Design Doc – Marvel’s Spider-Man VR​

Design Doc - Marvel's Spider-Man VR

Insomniac’s Spider-Man titles have been heavily lauded since they debuted on the PS4 in 2018. Both Marvel’s Spider-Man and Marvel’s Spider-Man: Miles Morales have dominated sales charts and wowed masses delivering a video game adaptation of a comic IP that we’d only seen of this standard from the Batman Arkham titles. Insomniac have already confirmed that they have two Marvel based titles in development, the first, and most imminent of the duo being Marvel’s Spider-Man 2, slated for 2023, meanwhile they also have a team hard at work on Marvel’s Wolverine. These two titles are going to be very demanding on studio resources, but let us not forget that Insomniac are a studio who not that long ago continued to churn out Ratchet & Clank titles, whilst simultaneously developing Spider-Man, and VR games. The studio is huge and so it’s not unreasonable to assume that there may be one more game (at least) in gestation – I propose that the game be another swing at the Spider-Man IP. This is where “Design Doc” comes in: These are my ideas for how to make Marvel’s Spider-Man VR a winner.


The Pitch:

While the both Marvel’s Spider-Man titles have been praised for making players feel as though they’re actually Spider-Man, through a combined effort of excellent gameplay systems, but also a laser-like focus on reality, ensuring that Peter and/or Miles are actually attaching themselves to a physical part of the environment, as opposed to random pieces of skybox that we’d seen over the years. 

While it’s all well and good to feel like you’re Spider-Man in this format, what if you actually were Spider-Man? That’s right, first-person, and in VR. It’s well known that Sony’s PS VR2 peripheral is deep into development, and, depending on the rumours you believe, may even be in production for a late 2022 release alongside Horizon: Call of the Mountain, but wouldn’t  the platform be the perfect pairing for a Spider-Man game? The levels of immersion would be off the radar; imagine the development in player confidence as you go from needing to look and aim at where you’re shooting your web to begin with, but as you get more and more comfortable, with the momentum you’ve built and the cities architecture, shooting blindly. We saw hints of this in Camouflaj’s Marvel’s Iron-Man, with the look away shots you could fire as Tony Stark, but there wasn’t much consequence for failure there, as opposed to the loss of momentum, or falling to the ground that comes with missing a target in Spider-Man’s case.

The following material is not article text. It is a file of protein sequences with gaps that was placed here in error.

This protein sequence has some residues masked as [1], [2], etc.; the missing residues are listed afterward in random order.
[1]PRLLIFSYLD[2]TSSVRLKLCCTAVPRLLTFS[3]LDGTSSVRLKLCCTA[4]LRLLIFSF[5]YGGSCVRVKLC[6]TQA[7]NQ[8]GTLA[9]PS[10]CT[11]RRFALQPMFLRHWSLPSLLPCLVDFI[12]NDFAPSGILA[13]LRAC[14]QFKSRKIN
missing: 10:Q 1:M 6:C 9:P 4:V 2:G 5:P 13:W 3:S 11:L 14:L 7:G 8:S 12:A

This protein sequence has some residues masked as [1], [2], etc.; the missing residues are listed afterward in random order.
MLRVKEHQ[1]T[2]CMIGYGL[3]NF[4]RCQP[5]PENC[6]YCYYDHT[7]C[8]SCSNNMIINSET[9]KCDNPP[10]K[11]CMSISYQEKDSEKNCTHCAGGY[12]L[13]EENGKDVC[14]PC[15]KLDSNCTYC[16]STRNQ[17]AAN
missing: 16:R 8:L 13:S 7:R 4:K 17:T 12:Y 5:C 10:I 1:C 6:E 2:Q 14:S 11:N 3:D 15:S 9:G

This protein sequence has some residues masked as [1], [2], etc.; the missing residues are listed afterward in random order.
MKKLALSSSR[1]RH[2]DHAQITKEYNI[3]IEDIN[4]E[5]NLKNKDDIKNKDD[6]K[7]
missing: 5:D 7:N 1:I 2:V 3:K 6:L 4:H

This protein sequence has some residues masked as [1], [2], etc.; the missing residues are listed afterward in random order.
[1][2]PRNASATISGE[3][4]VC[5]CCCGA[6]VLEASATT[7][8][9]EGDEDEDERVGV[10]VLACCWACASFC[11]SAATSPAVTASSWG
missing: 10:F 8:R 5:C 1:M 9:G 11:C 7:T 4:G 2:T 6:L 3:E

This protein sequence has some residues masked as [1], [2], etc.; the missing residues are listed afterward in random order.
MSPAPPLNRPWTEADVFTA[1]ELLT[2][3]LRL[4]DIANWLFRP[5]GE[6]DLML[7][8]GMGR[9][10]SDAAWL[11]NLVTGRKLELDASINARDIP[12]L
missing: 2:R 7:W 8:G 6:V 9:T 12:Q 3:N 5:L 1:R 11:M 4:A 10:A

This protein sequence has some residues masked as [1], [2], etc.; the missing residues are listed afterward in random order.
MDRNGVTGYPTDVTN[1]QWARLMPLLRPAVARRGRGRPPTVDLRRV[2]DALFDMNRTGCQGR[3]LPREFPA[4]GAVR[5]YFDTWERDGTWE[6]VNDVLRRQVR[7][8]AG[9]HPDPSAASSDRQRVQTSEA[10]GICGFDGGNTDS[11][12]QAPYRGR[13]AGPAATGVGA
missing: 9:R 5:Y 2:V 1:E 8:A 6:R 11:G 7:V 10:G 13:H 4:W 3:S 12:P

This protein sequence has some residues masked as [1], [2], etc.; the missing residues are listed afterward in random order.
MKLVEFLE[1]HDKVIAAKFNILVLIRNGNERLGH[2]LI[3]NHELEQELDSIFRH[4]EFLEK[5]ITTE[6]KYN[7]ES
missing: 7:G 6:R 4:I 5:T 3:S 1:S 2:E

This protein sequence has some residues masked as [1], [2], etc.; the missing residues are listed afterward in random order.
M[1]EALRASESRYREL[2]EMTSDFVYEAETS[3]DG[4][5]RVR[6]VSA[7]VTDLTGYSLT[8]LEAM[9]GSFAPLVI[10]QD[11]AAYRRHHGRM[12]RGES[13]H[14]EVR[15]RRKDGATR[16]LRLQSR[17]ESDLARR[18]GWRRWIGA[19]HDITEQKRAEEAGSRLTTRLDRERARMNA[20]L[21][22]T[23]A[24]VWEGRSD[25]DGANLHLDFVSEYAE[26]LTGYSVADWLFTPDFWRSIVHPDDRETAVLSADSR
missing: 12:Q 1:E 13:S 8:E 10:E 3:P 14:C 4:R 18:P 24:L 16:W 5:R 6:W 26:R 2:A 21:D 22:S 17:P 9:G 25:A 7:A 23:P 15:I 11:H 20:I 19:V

What Need Does It Serve?

PS VR2 needs two things that the original PS VR didn’t have enough of:

  • A steady trickle of high-quality titles 
  • Significant first-party support

With Guerilla and Firesprite both working on Call of the Mountain it seems that the first-party portion of the equation is on its way toward being addressed. Jim Ryan declared in April 2021, that PlayStation would aggressively invest in first party studios, and while many could rightly assume that this meant investing (buying up) new studios, such as Haven Studios or Bungie, I feel that part of that comment also meant the expansion of studios they already have. Many PlayStation Studios have been growing in the last 18 months, and you could contend that the reason behind this is to ensure that their premiere studios can work on two, or more, games simultaneously – in many cases, this additional game could be a PS VR2 title. Insomniac are the golden standard for a team that can support multiple simultaneously developed titles, and that expertise is surely going to help the likes of Naughty Dog, Guerrilla, and more. They demonstrating how this works by developing a VR Spider-Man title. You know it makes sense!

Sealing The Deal:

What I’ve described so far could easily be justified away as being a tech-demo, something that gives players a small taste of what swinging in the streets of New York can be, but what if this entry was an integral part to the Marvel’s Spider-Man gaming universe canon? What if it was a piece of lead-in narrative to Spider-Man 2? What if it focuses on someone else altogether – Gwen Stacy, blending her story with the stories of Peter and Miles? It’s an exciting prospect and surely the cherry on top to any additional chapter in the Marvel’s Spider-Man universe.

Finally, this proposed chapter doesn’t have to be open-world like the previous two entries. Being underpinned by VR tech, the scope of the game can be pulled in a little bit, perhaps even becoming a linear experience. This minimises the amount of time you need to remain in VR to enjoy this game to its fullest.

So that’s what I’m pitching you, the audience as a potential Spider-Man VR. I hope you have an iron stomach. What do you like? What needs refining, and would you snap this up if it were available to you? We want to hear your thoughts, so be sure to hit us up via social media!

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